The chain-link fence slices through the Hamilton City Cemetery, splitting it into two clearly defined sections.
The graves on the south side of the fence at Hamilton City Cemetery in Hamilton, Ga., are overgrown with trees and bushes.(Photo: Michael A. Schwarz, USA TODAY)
On one side are beautiful, grassy vistas with well-tended plots where rest some of the city's most esteemed citizens. On the other are hundreds of abandoned, overgrown graves, some thought to contain the remains of slaves. Many are unmarked; some are inaccessible in the thick undergrowth.
At first glance, that fence seems as defiant and forbidding as the "Whites Only" signs that once defined life in this city of 1,021 about 90 miles southwest of Atlanta. But the situation at the Hamilton City Cemetery, which was established in 1828, is not uncommon in cities and towns across the Southeast. The fence represents not so much the grip of the region's segregationist past as a disturbing dilemma in the nation's present:
Just who owns African-American history, whether the lost stories from a worn graveyard or the very events or poetic moments that have shaped this nation? Perhaps more troubling: Who wants it and will cultivate it for future generations?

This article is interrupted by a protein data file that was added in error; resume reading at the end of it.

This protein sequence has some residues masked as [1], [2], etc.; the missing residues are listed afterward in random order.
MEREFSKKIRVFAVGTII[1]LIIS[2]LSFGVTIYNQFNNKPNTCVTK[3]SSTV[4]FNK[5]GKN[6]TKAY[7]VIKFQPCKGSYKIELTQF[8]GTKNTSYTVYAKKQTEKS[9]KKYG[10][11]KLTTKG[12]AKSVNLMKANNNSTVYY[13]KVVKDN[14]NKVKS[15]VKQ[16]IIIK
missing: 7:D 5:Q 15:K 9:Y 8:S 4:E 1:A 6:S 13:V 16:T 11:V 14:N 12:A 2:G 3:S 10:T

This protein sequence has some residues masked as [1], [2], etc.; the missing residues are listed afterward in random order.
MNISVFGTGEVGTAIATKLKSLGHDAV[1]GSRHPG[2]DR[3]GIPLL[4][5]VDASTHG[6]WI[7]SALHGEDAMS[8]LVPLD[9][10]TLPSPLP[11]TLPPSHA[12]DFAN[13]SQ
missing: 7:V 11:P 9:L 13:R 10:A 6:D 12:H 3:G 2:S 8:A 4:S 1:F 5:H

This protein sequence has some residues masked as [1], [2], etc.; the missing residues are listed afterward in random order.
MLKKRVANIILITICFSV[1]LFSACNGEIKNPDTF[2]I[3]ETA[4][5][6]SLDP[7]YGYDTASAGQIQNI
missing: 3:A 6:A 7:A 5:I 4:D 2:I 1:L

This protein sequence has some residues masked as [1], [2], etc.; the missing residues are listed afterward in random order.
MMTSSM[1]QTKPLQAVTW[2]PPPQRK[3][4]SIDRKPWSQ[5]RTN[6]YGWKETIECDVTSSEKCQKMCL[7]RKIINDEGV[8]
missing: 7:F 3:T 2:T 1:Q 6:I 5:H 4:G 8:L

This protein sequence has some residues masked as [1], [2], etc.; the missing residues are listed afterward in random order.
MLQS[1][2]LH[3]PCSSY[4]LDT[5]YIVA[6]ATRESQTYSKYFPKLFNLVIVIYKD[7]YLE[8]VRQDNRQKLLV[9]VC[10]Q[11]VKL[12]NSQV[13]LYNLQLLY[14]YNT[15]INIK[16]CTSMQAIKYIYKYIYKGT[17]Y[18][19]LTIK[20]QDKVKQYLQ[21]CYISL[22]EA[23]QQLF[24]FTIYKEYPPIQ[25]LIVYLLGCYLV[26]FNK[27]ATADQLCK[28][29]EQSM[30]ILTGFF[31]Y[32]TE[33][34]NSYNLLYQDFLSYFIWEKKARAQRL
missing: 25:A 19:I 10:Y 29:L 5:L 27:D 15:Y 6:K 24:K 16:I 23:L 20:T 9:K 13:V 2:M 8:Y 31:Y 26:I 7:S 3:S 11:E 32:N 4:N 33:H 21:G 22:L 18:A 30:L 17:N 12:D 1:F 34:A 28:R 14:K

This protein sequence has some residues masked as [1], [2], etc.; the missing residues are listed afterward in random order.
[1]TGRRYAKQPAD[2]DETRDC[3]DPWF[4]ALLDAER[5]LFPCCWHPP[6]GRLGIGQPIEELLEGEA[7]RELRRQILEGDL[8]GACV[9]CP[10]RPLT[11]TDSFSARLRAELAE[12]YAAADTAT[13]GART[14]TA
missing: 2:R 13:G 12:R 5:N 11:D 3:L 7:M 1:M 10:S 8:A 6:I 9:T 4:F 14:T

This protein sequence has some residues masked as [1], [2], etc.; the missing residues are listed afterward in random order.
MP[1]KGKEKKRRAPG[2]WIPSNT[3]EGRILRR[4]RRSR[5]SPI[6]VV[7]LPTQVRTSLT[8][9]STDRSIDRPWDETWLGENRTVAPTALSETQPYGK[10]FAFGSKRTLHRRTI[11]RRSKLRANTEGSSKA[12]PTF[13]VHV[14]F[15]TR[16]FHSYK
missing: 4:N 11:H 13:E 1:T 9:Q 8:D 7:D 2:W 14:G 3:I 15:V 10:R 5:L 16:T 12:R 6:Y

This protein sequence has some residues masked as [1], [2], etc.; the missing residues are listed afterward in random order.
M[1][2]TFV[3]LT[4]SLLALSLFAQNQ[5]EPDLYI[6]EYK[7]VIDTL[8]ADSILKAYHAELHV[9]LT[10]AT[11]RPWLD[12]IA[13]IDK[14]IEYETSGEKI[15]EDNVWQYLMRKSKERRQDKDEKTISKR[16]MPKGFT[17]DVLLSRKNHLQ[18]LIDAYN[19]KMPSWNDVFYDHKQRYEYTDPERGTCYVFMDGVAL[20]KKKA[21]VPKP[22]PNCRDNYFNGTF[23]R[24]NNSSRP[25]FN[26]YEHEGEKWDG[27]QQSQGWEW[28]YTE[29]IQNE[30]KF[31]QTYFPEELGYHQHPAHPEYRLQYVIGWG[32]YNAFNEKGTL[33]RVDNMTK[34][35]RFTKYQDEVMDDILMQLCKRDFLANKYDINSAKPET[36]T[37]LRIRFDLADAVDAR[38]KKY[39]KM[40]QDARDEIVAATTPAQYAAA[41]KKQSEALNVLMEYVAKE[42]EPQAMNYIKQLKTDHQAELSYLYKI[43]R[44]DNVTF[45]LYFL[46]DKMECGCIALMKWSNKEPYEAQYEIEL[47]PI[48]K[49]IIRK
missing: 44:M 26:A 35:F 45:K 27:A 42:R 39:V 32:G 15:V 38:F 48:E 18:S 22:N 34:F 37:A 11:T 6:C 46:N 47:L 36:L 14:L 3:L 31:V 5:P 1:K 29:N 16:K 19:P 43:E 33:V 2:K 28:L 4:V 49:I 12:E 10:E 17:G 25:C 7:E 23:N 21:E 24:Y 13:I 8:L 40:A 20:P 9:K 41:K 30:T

It's a question that resonates as we leave a month swelling with African-American achievement -- the 150th anniversary of the Emancipation Proclamation, the Martin Luther King Jr. federal holiday, the second inauguration of the nation's first black president -- and usher in Black History Month.
Yet those hard-won gains toward a post-racial society for the living seem to fade amid the forgotten souls in places such as the
Hamilton City Cemetery.
The most unsettling thing about the neglected black cemetery in Hamilton is how little is known about these citizens who lived and died long ago. The very earliest graves, the ones buried deepest in the woods, are unmarked. The ones from the 20th century mostly have markers that include only a name and dates of birth and death:
Here lies E.T. Smith: 1876-1916. Over there is Sophronie Pitts: Aug. 1, 1855-Aug. 27, 1944. And back there rests W.C. Robinson: Oct. 11, 1852-Nov. 25, 1935. Records at the county courthouse reveal no details of their lives.
Andrea McNally, an amateur historian who's leading an effort to have the city or Harris County clean and maintain the "black side" of the cemetery, has been repeatedly frustrated by the fact that no one here seems to know just who owns that part of the burial ground.
"Everyone I approached, when I asked about it, they said, 'Are you referring to the white or black cemetery?'" she says. "I went to the tax office, went to the deed office. Nobody knows who owns it."
Source: USA Today | Larry Copeland